ln operation these components relate to one another and function in the following manner.

Still referring to FIG. 1, bagged products are placed on the locating members which are at the upstream side of the machine, or in this figure, at the far end of the machine. The bags are situated so that their open ends lie in the U-shaped slots 22 of the locators 15. The slots 22 provide means that provide a somewhat gathered condition to the bags neck region at two adjacent spaced apart areas. The bagged products are transported by conveyor 13 (to which locators l5 are at tached by bolts or other means), to the vacuumizing and sealing zone comprising in this case the projection of hood 12 onto conveyor belt 13.

The conveyor is an endless belt of rubber or other like material and it transports the products into and out of the vacuumizing and sealing zone. The belt extends approximately the length of the apparatus and is powered by conventional means. The hood is mounted above the conveyor on pneumatic cylinders so that in its up position it is located out of the path of conveyed products and so that in its down position it contacts the conveyor to enclose the products located thereon and to form a vacuum chamber therewith. In this preferred embodiment, chamber vacuum is obtained through opening means in the conveyor belt. The conveyors stop position is timed so that these vacuum opening means in the conveyor are adjacent a vacuum manifold positioned thereunder and connected with a conventional vacuum pump. The bag locating means are included as a part of the conveyor belt. These locating means position the bag with respect to the belt so that when the belt is stopped, the bag will lie properly to be engaged by the bag closing means. The bag closing means, which is included in the hood member and en gages the bags neck opening during the downward travel of the hood assembly, closes the bag after it was been vacuumized.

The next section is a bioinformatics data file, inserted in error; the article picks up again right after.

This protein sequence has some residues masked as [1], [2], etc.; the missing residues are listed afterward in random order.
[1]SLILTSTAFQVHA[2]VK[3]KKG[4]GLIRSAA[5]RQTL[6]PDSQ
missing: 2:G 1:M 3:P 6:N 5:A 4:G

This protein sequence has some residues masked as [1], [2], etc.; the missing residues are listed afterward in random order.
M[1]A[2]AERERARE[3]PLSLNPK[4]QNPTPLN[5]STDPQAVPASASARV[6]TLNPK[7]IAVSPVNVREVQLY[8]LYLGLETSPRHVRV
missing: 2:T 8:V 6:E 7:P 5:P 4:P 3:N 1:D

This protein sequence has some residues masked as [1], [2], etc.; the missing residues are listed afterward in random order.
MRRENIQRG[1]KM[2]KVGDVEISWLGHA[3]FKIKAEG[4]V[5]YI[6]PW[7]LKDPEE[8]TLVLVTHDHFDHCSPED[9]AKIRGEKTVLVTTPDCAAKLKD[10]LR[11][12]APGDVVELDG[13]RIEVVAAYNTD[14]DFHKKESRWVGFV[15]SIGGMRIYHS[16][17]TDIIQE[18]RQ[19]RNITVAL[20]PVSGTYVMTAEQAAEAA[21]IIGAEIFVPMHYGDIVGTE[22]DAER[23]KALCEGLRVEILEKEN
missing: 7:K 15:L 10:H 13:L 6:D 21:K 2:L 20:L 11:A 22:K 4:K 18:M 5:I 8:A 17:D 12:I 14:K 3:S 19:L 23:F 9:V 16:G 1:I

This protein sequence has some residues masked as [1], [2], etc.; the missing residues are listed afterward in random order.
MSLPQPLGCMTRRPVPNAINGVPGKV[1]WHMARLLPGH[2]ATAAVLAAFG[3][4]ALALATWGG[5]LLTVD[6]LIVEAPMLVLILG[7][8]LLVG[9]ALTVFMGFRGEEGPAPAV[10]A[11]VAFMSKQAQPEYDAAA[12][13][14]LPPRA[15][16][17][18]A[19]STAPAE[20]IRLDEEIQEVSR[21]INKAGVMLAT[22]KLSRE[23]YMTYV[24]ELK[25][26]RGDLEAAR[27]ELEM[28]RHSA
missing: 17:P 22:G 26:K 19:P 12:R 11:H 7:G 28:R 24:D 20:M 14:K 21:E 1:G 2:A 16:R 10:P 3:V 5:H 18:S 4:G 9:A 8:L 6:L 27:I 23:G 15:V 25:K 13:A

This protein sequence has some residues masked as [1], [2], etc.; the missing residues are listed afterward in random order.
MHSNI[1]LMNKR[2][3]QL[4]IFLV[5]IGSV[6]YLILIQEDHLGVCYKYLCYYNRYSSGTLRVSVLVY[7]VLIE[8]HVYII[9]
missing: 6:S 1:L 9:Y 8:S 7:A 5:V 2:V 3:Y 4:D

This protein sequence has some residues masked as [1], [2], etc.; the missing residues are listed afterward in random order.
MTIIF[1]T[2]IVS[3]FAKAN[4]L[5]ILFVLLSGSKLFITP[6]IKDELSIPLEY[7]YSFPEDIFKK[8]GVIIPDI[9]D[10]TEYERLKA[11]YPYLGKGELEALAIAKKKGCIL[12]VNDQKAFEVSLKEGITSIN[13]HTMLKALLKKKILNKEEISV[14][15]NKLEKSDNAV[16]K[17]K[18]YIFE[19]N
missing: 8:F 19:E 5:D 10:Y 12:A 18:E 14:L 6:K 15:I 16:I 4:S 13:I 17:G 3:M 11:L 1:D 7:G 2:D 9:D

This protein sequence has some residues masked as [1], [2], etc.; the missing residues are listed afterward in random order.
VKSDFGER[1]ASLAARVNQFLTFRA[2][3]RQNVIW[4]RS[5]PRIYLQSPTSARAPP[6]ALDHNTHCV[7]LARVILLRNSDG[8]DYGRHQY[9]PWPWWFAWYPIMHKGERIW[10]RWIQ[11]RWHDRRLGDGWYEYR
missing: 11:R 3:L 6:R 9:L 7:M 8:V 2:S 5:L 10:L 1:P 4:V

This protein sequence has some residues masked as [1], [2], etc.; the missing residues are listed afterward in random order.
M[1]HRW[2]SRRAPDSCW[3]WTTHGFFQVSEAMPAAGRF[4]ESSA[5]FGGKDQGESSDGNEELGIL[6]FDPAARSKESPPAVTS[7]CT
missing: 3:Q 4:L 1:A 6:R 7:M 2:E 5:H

When two bagged products and their locators are positioned beneath the hood 12, the conveyor stops. At this time, air cylinders 19, through their associated hood support piston rods 20, lower the hood l2 until it contacts the conveyor and encloses the bagged products in the chamber thus formed. The open throat means 66 is moved to receive the bags neck region 54 by the lowering of hood l2 by which it is carried. The gate means 7l closes the throat means 66 in response to the caming action of the actuating rod 33 when it is brought in to pressing engagement with the belt 13 by the lowering of the hood l2.